Probably best to stick with the halaal stamp. Where can I get cheese which has the halaal stamp?
    ...

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    Re: Haraam and Halaal Cheese

    Kasim I know what your saying.

    The problem is these days the approach of a muslim is, everything is halaal in a muslim country. They dont tend to inquire any further especially in muslim countries.

    However, when I went to hajj both in Makkah and Madeenah the restaurants where our agent arranged food for us was getting meat imported from countries like Brazil, New Zealand and Australia.

    Now, someone please explain to me why on earther the meat exporters from all these above 3 countries would really give a darn about implementing proper and authentic halaal methods? Who knows that they are running a tape recorder that says "bismillah" and some non muslim wud slaughter it. They are there to make business. so they need to do as many as they can and they will find whatever easy way out to get it done. Then claim it as halaal.

    People buy meat and chicken from Tesco and other chain stores like Asda jus cuz these stores now a days stick a halal label on their product. But how sure can you be whether it was done in a proper authentic halaal manner or like I said, some polish guy might be slaughtering while a cd or cassette is being played which recites "bismillah" all the time in the slaughter house?

    Trust me this not a story but a fact. While I used to live in Southampton. There was a slaughter house where this pakistani brother would go to work. He said besides him there was a polish guy working with him together slaughtering the animals and a "bismillah" cassette or cd was being played while polish guy was slaughtering and he was non muslim.

    This pakistani bro worked for a few days and left the place as he didnt wanted to be a part of it where the person himself would not say kalima but wud slaughter animals one after the other and kamila is played from cassette/cd.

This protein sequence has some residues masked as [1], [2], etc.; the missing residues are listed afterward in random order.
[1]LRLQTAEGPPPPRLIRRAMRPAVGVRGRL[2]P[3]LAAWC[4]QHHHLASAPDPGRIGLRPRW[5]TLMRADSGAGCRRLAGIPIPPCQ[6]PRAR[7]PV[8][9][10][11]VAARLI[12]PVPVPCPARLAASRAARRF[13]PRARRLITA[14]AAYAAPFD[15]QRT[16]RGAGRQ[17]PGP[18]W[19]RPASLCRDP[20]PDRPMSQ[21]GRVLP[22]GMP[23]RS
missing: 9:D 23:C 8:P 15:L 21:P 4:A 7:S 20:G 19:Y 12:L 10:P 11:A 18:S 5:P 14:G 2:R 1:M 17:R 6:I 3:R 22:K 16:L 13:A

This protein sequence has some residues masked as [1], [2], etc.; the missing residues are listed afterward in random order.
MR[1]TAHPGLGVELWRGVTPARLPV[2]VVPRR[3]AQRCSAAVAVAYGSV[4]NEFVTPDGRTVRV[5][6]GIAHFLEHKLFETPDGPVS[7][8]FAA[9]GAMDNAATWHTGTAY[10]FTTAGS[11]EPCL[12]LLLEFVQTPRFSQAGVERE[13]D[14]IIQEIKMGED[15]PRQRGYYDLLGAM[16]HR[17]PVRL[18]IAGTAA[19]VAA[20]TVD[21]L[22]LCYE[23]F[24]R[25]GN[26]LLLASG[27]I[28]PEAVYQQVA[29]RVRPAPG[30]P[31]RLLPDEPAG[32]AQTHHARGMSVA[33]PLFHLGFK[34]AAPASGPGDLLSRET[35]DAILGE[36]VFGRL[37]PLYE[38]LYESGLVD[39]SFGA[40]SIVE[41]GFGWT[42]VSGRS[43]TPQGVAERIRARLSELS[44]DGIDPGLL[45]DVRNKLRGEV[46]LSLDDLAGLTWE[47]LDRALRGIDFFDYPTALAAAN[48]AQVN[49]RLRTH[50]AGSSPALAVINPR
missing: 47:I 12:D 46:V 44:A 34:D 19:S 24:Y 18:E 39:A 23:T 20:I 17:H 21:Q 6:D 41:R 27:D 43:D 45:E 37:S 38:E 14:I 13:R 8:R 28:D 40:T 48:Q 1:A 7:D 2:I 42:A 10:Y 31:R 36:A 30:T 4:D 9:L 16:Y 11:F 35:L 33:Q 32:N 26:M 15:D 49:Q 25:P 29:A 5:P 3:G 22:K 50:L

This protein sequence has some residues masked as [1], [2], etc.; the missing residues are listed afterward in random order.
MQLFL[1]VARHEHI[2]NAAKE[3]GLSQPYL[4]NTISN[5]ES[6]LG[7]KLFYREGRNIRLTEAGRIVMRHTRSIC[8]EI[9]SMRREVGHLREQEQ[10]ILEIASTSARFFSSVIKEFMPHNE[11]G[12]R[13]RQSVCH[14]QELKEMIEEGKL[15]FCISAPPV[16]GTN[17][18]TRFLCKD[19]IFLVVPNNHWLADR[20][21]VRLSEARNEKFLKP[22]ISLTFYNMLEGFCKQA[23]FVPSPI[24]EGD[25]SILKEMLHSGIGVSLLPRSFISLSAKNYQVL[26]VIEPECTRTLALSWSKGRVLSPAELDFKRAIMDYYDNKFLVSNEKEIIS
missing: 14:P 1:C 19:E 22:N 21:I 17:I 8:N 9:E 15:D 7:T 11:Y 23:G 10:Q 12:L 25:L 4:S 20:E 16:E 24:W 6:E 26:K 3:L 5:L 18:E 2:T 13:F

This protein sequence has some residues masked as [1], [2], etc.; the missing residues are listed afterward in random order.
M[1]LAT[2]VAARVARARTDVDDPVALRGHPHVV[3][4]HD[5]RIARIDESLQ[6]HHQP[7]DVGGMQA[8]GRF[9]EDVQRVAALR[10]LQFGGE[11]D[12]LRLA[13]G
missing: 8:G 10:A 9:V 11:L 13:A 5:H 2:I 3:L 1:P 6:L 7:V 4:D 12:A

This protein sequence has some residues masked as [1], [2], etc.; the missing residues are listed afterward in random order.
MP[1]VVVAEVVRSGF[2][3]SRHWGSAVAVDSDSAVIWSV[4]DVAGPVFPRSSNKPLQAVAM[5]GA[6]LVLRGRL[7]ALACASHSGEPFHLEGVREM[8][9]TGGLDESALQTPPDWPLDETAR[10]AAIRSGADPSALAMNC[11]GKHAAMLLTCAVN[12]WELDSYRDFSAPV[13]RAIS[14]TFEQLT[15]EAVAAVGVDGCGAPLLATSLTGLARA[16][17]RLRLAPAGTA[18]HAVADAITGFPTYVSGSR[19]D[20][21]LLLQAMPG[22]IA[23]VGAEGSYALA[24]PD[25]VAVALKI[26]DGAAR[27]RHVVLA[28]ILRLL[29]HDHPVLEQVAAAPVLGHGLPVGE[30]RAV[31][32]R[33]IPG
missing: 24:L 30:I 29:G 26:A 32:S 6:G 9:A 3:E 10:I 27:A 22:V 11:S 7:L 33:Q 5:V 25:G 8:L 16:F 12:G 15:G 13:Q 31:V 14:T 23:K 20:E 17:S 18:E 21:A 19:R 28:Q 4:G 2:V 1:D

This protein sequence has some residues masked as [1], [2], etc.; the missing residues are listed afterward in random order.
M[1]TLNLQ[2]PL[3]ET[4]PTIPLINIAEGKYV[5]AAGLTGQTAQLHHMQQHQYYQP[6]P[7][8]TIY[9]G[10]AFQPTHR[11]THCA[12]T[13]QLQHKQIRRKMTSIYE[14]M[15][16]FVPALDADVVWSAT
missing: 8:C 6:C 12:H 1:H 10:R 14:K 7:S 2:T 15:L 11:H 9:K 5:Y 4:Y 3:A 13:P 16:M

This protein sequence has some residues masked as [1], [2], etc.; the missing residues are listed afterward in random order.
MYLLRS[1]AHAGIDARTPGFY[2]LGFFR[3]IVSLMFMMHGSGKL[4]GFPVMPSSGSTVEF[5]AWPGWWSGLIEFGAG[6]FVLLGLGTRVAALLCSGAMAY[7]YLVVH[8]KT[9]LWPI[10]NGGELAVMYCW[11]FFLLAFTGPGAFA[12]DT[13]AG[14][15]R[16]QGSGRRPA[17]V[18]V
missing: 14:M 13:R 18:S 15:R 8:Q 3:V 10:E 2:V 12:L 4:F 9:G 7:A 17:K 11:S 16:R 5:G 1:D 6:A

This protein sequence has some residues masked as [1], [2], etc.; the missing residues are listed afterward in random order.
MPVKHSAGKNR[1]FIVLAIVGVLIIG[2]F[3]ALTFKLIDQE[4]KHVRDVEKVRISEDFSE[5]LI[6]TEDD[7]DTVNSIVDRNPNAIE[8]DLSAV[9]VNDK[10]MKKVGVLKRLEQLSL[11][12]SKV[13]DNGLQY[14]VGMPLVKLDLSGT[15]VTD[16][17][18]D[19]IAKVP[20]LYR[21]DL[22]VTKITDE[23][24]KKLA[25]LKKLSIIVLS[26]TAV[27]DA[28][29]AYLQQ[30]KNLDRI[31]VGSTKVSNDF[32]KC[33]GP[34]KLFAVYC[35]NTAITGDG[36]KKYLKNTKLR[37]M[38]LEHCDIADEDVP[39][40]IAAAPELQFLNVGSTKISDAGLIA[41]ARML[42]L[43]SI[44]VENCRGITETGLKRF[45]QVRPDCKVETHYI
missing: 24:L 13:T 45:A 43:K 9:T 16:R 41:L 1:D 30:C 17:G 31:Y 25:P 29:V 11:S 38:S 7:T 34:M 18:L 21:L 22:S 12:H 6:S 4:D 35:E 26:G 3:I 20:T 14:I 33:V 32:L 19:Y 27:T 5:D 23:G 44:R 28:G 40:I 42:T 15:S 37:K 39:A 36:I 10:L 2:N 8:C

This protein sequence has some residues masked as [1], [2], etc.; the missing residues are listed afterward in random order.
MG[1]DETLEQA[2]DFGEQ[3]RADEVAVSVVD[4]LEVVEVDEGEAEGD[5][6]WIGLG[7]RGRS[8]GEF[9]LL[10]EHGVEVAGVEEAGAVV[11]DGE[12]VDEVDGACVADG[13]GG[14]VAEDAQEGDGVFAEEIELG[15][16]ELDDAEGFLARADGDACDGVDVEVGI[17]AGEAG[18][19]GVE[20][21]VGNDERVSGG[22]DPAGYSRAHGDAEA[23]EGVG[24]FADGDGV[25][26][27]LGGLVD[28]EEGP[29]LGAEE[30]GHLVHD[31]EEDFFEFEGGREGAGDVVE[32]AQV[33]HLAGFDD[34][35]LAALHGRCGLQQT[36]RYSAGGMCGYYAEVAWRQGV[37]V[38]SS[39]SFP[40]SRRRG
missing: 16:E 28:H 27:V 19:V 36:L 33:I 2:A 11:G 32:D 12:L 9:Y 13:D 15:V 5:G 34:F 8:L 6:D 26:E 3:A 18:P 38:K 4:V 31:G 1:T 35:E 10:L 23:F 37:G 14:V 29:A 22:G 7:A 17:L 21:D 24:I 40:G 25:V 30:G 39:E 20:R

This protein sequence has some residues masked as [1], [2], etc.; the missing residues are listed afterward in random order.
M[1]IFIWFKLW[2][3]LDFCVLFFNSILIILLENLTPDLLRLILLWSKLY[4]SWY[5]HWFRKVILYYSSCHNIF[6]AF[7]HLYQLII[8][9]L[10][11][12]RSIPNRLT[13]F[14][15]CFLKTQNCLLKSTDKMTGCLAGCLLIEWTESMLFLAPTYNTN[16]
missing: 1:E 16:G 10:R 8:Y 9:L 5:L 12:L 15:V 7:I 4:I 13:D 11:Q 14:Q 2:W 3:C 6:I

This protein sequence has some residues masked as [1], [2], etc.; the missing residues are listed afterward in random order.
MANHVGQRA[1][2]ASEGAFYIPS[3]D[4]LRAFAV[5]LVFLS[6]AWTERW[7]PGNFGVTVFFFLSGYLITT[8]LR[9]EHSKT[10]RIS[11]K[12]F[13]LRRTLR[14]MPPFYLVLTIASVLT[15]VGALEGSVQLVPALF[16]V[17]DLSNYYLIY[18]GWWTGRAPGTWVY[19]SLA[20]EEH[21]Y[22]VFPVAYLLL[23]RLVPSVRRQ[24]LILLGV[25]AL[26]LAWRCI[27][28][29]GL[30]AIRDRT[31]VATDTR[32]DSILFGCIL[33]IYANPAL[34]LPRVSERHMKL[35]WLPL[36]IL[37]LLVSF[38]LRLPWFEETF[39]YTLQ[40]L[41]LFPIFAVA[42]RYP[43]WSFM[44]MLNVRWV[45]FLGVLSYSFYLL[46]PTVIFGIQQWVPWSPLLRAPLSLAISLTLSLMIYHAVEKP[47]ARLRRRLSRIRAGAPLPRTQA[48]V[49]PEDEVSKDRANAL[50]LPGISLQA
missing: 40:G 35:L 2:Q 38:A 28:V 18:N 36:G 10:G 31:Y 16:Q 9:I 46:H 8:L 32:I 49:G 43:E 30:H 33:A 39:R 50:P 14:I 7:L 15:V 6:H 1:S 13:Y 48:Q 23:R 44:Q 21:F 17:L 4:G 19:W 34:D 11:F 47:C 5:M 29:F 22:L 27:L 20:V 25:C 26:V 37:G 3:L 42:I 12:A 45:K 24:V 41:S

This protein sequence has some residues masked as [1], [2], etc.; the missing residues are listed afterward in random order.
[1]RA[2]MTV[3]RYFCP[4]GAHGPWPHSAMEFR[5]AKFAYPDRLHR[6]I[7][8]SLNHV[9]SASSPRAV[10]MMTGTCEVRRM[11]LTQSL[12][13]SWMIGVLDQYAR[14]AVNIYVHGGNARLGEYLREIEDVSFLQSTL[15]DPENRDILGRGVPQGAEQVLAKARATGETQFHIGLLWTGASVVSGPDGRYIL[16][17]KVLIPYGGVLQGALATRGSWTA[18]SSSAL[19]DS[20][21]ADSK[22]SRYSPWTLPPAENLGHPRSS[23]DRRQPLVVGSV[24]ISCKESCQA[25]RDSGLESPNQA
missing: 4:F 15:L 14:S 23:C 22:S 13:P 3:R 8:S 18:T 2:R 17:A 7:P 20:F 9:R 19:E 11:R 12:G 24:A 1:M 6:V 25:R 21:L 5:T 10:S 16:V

And those people stick the halaal label and supply in the market saying its halaal meat n chicken. I wonder how many slaughter houses follow these practices.
    لا أريد مِنْكُمْ جَزَاء وَلا شُكُورًا

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    Re: Haraam and Halaal Cheese

    i know. this happened in our local area too. the report showed 1000 or 100 (im not sure) animal been slughtered in one day.

    even 100 is hard enough from 9 to 5. so the imam went and asked how did you managed that. they found out a non muslim was slaughtering the animal. it happened on the Hajj eid this year. if your in the uk there is a company called MSPCA i think which authorised a halal dealer and meat
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    Re: Haraam and Halaal Cheese

    In UK I wouldn't trust any halaal stamp unless its HMC halaal stamping.

    nami, no idea. I never saw any cheese with 'halaal' stamp in UK.

    However, here in Bangkok they put halaal stamp from the halaal authority of thailand on everything that is halaal. Somethings that come from malaysia have halal stamp from malaysian halaal authority. But I dunno whether i can really trust these governmental authorities.
    لا أريد مِنْكُمْ جَزَاء وَلا شُكُورًا

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    Re: Haraam and Halaal Cheese

    Quote Originally Posted by truepath View Post
    In UK I wouldn't trust any halaal stamp unless its HMC halaal stamping.

    nami, no idea. I never saw any cheese with 'halaal' stamp in UK.